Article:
Breaking News
More () »

'Don't forget about us'; Kentuckians struggle to afford building materials after 2021 tornadoes

Kelly and Anthony Parker lived in their Taylor County home for over 20 years before it was destroyed. They had just paid off their house in February 2021.

CAMPBELLSVILLE, Ky. — Families in rural Taylor County were hit hard when an EF-3 tornado tore through their community one year ago during a rare December tornado outbreak.

One woman was killed, over 30 were injured, and dozens of homes and buildings were destroyed.

For those near Campbellsville, the efforts to rebuild have been slower and more difficult than some anticipated.

"We're little small town Campbellsville. We had it here. We had the tornado here too, don't forget about us," Kelly Parker said.

Kelly and Anthony Parker had lived in their Taylor County home for over 20 years before it was destroyed in the early hours of Dec. 11, 2021. They had just finished paying off their home in February. 

Credit: WHAS11 News
Kelly and Anthony Parker had lived in their home for over 20 years in Taylor County before it was completely destroyed by a tornado last year.

Kelly suffered injuries and was taken to the hospital after the tornado passed. She had surgery earlier this year to fix an injury to her shoulder when a wall of her home fell on her that night. Their family nearly lost everything. 

Even with the help of dozens of volunteers immediately after the tornado, it's been a challenge to get their property rebuilt. 

Inflation and supply chain disruptions skyrocketed the price of building materials.

"Even if you do get supplies there's so many people that's so busy there's not enough workers to build all these homes back," Anthony said.

The Parkers and many other families that are rebuilding their homes aren't taking any chances. Even though they have a basement, the Parkers elected to install a storm shelter as extra protection for when the next storm comes.

The Parkers had to delay building their shelter though, choosing to wait for prices to come down. Other families didn't, but almost all have taken on significant debt to get their lives back together.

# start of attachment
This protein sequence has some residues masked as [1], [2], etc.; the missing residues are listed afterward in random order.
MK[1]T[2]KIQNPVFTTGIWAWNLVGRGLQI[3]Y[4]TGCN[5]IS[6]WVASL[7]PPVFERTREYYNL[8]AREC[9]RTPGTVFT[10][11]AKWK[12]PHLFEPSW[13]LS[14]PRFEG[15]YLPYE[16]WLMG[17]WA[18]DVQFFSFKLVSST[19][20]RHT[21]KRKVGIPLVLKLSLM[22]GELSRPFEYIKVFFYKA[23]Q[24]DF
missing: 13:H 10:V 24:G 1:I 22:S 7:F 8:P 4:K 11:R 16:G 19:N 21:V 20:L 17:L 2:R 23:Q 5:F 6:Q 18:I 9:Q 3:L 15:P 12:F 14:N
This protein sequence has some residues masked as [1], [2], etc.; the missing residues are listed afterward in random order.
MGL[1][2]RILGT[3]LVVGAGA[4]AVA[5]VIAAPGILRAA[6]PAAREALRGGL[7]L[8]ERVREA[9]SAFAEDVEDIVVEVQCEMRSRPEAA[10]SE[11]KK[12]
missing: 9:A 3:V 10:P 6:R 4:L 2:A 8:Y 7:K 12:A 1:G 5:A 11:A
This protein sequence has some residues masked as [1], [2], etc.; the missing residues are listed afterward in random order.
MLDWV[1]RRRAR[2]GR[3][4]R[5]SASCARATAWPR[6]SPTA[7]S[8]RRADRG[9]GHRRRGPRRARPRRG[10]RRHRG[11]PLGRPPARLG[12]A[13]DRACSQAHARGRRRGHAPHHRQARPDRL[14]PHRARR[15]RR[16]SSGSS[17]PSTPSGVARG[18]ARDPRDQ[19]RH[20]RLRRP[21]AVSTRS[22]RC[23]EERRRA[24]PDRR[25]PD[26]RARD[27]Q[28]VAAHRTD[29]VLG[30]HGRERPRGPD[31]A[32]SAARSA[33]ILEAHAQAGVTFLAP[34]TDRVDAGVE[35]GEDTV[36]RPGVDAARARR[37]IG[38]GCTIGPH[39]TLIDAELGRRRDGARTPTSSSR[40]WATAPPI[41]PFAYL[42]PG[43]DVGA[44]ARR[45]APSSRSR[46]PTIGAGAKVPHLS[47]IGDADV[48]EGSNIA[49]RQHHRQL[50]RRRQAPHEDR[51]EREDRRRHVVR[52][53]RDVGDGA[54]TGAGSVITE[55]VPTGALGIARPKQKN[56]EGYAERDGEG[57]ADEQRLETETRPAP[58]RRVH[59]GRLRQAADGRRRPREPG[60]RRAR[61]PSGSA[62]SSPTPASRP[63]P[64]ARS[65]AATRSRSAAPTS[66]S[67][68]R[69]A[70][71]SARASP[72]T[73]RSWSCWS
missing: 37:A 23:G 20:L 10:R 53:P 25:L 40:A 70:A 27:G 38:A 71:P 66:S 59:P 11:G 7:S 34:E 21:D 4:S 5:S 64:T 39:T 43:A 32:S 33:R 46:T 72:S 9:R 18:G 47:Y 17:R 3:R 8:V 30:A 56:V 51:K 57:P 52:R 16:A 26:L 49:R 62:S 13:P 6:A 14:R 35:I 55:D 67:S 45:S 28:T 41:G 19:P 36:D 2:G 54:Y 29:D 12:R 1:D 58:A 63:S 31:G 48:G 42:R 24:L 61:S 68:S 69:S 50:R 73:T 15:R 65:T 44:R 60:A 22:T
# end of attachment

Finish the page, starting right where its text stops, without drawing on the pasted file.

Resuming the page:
It's why Kellie Jones set up the Taylor County Disaster Recovery Group which guides families toward resources and provides additional funds outside of insurance.

Donations from national charities have been a great help, but it can be slow going through the paperwork to find what qualifies for aid and what doesn't.

"That freedom of being able to do with that money what we need to is what we need," Jones said.

Credit: WHAS11 News
Residents have struggled to rebuild due to inflation and supply chain disruptions, which have skyrocketed the price of building materials.

Rebuilding homes is the main goal of most charities, but not everyone in Taylor County lost their home. Instead they lost barns and garages which is a huge part of their livelihood.

Direct monetary donations to local organizations like the Taylor County Disaster Recovery help speed that process along.

The Parkers want to emphasize that they and other residents impacted are forever grateful for the help of volunteers immediately after the storm and in the year since. That said, it's been an exercise in patience for everyone affected.

There's still a lot of hard work to be done but the families that are rebuilding are embracing the challenge with their unwavering faith, resiliency and determination.

Make it easy to keep up-to-date with more stories like this. Download the WHAS11 News app now. For Apple or Android users.

Have a news tip? Email assign@whas11.com, visit our Facebook page or Twitter feed.

Before You Leave, Check This Out